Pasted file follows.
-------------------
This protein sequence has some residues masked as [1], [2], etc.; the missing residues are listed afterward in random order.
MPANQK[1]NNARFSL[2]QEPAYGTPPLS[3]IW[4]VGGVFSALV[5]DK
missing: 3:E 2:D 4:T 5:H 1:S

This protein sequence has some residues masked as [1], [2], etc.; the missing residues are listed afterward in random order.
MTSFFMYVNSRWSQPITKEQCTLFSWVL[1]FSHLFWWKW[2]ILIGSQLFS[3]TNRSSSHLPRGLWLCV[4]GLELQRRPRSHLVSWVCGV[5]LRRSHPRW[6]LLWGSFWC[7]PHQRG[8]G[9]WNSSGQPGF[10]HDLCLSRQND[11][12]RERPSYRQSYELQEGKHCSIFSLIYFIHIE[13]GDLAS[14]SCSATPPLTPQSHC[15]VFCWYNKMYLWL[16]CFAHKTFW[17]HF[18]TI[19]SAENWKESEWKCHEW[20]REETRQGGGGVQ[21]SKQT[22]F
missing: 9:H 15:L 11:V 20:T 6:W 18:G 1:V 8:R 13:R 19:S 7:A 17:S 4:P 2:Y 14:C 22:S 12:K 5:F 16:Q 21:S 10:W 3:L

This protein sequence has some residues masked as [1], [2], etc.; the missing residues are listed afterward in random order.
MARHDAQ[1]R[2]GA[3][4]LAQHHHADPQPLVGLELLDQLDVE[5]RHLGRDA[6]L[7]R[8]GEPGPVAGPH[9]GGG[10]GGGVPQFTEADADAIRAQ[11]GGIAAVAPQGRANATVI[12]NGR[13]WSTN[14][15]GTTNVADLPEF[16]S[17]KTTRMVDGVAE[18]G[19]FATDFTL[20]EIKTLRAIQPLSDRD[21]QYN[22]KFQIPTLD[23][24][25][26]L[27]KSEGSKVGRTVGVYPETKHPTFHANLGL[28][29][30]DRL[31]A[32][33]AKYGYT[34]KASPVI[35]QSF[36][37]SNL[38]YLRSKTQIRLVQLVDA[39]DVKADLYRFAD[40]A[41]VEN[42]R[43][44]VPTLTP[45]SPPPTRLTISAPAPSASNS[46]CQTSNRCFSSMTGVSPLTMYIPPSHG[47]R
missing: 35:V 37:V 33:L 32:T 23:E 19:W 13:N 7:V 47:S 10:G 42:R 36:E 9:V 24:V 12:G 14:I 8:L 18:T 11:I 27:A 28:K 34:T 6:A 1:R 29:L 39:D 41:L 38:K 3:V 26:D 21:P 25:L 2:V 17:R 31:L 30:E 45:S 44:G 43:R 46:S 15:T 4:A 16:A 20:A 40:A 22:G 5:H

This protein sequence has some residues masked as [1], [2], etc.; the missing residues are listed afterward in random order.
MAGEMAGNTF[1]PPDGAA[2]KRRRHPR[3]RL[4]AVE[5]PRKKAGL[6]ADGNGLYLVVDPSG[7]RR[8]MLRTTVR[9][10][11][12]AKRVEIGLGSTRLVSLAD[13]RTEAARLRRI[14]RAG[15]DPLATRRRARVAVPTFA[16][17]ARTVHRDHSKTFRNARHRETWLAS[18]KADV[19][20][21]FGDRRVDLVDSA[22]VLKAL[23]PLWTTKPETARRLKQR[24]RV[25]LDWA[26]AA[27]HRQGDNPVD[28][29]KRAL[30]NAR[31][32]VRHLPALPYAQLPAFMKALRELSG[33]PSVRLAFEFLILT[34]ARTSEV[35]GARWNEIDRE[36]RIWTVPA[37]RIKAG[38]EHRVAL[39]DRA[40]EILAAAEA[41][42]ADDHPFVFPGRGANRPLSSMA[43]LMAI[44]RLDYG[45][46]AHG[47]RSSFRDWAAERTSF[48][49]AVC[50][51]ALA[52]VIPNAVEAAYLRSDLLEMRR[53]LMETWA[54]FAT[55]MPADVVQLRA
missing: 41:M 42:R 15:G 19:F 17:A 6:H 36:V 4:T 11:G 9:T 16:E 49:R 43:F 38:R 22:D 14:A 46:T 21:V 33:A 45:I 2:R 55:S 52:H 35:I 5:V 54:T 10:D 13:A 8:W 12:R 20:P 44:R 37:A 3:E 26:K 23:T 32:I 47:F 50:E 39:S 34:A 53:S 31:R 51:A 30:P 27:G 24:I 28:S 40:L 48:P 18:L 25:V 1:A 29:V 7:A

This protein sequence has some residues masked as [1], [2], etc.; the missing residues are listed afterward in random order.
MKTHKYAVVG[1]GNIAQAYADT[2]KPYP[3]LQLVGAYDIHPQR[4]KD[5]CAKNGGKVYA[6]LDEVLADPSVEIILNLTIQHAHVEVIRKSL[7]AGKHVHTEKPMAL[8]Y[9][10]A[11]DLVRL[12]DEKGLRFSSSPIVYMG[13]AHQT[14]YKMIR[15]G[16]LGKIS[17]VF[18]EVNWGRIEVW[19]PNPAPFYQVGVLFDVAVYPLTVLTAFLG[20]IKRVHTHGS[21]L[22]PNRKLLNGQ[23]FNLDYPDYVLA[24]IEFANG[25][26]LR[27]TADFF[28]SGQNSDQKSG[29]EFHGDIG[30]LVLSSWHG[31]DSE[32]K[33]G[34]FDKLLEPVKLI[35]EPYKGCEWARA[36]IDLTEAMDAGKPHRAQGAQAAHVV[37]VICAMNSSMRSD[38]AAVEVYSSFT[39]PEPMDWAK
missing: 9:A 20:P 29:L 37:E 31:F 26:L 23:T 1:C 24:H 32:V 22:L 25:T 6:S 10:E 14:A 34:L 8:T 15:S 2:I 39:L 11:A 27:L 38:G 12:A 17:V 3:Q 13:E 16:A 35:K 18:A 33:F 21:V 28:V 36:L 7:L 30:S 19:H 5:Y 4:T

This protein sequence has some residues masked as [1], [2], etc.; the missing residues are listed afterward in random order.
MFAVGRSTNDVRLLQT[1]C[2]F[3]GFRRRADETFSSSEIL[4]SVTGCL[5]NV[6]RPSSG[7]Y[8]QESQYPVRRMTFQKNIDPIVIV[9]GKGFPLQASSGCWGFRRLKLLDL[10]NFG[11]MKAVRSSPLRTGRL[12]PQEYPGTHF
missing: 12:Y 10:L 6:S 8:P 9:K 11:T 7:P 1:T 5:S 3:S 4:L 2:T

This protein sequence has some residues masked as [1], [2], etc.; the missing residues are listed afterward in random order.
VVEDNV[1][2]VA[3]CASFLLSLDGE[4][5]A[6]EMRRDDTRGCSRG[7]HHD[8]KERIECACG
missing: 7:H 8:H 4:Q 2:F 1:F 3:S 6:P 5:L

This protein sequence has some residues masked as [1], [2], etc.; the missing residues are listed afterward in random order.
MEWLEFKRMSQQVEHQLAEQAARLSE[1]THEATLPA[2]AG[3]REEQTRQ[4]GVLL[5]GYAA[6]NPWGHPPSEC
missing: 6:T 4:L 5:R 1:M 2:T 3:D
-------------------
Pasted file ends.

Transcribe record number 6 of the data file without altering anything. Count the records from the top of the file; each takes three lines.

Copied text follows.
This protein sequence has some residues masked as [1], [2], etc.; the missing residues are listed afterward in random order.
MFAVGRSTNDVRLLQT[1]C[2]F[3]GFRRRADETFSSSEIL[4]SVTGCL[5]NV[6]RPSSG[7]Y[8]QESQYPVRRMTFQKNIDPIVIV[9]GKGFPLQASSGCWGFRRLKLLDL[10]NFG[11]MKAVRSSPLRTGRL[12]PQEYPGTHF
missing: 12:Y 10:L 6:S 8:P 9:K 11:T 7:P 1:T 5:S 3:S 4:L 2:T